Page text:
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Why Solaris Is Different To Other Unix? a general description of some diferences of Solaris 10


10 replies to this topic

#1 Andres Martinez Andrade

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Posted 17 December 2007 - 05:08 PM

Why SOLARIS is different to other UNIX?

Well, Solaris has some important differences with other Unix. For example the FileSystem. They use ZFile which is file system created by Sun Microsystems an it is a 128bits file system capable for managing a unlimited capacity (2^128 bytes! it's a very huge number!) which could be a single Hard Disk or multiple hard disks or a cluster of computer. Another difference is the Console managment which makes the creation of users, roles and permission a very fast and easy task by using some wizards and a graphical interface. It also could be used to manage computer remotely so you can easily manage an entire network from one single Solaris Server. Also security is enhanced by the use of TCP wrappers. This management tools for Unix Administrators are one of their most important differences. They have the Java Desktop that is based in Gnome. They also are good in managing concurrent virtual machines.

An important internal difference is that it is completely an multi-threating operating system because it not only manages multiple concurrent threads at user level, it also manages multi-threat at system level, which leave us to an N to N relation between user and system threads. Other Unix do not have this. The advantage of having a multi-thread at system level is that the operating system is faster, because it do not have to make too many context changes because most of the system's process are really another thread that use the same process context, is like having a single process to be the operating system so it is easier to manage this "single" process instead of multiple process. This multi-threat performance is even greater if Solaris is used by a multicore processor such as Turion64X2, Intel CoreDuo or even better an UltraSparc with a eight-core processor.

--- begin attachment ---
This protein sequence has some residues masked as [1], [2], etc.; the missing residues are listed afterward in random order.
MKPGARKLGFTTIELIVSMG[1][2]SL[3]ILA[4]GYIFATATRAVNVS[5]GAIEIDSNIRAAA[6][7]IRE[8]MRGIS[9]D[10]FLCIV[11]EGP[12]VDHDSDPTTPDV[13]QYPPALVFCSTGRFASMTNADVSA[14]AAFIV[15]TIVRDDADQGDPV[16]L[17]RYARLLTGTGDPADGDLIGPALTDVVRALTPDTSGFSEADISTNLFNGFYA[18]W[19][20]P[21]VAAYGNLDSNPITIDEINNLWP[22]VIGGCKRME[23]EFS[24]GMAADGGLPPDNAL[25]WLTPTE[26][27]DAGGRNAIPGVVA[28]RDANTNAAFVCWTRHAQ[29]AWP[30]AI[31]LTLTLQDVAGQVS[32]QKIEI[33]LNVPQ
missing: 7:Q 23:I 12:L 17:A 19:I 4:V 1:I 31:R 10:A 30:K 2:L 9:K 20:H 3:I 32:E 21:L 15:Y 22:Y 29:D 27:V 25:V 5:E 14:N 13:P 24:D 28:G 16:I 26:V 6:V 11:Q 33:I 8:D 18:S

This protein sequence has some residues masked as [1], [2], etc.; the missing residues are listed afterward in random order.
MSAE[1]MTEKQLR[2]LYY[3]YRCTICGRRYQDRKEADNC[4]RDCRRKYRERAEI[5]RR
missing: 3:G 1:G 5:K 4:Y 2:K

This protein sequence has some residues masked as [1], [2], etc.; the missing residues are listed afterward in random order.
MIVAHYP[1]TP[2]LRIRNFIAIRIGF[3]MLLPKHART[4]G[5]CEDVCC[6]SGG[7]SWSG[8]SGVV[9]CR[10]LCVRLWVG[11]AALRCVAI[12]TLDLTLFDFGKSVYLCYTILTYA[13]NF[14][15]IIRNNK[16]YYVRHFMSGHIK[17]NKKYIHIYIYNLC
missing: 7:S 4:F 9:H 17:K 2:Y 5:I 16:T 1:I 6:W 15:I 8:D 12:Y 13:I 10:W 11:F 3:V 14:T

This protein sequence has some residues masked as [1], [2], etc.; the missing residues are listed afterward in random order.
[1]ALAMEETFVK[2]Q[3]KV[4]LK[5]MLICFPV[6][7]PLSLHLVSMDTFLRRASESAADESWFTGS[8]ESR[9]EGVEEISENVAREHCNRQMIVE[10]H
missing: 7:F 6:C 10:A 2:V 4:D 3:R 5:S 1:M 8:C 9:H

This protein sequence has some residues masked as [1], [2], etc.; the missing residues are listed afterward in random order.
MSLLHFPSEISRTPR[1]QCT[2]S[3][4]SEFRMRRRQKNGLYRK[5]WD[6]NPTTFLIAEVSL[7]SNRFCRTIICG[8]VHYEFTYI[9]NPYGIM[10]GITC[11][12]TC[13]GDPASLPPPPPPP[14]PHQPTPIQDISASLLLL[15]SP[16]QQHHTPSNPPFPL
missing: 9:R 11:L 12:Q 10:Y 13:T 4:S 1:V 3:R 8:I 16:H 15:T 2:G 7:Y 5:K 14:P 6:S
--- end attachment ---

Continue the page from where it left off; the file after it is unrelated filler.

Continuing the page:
However in almost everything else it looks and works like another Linux/Unix. I have to confess that I also have problems to install it in my laptop Dell Inspiron 1501 because some drivers were unavailable or their installation may cause Kernel Panic, so I installed in my friend's laptop (an HP) and we do not have any problems (unless the Wireless card).